Through all the projects I’ve been working on (official or self-created), I’ve still managed to spend a portion of time drawing in my sketchbook. Once a reluctant sketchbook doodler, I now often find myself unable to resist the urge to draw. This usually happens at, oh I don’t know, 1 AM on the couch when I should be sleeping, ignoring whatever I’ve got on Netflix.
Over the last couple years I’ve filled almost four sketchbooks. Four!! That may not seem a lot to your usual sketchbook junkie, but for me that’s astronomical. Previously, I half-heartedly filled maybe OH I don’t know, one or two over ten years. I was a lazy artist.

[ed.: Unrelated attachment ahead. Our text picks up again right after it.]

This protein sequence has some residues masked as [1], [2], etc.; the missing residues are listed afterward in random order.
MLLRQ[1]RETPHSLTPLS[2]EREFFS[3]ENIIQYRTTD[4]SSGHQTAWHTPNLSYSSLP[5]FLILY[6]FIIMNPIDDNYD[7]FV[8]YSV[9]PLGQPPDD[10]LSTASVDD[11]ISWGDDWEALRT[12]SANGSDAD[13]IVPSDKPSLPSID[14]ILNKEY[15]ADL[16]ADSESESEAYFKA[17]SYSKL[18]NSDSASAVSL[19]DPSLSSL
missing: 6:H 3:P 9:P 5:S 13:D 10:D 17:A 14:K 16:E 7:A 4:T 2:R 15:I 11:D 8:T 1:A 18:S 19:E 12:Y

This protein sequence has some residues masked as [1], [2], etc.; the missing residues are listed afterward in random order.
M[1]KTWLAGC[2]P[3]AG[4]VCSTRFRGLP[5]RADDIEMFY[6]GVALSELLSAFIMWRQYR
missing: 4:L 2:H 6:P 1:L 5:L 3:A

The thing is, even though I’ve become more busy in my creative career than ever, I’m drawing more than I ever have too. Sketchbooks are an integral part of the creative process, and I can’t imagine not using one now. A great deal of my finished works started as little scribbles in my sketchbook. That’s right, little ugly, small scribbles.
Lately I’ve been fooling around with hand-lettering. Or maybe I’ve been foolishly hand-lettering? Like maybe I should put the pen down? I’ve seen some hand-lettering by wizards that are so good I shudder; I think for now I’ll enjoy wallowing around in my Apprentice Level.
While watching the super creepy tv series American Horror Story, I discovered this beautiful font used for all the title sequences. This typeface is based on the handwriting and lettering of early 20th century artist Charles Rennie Mackintosh, and it is art deco perfection. Swoon! Swooning all over the place.
I bet a certain somebody (self) will be using a similar font for a certain future project (wedding invites!).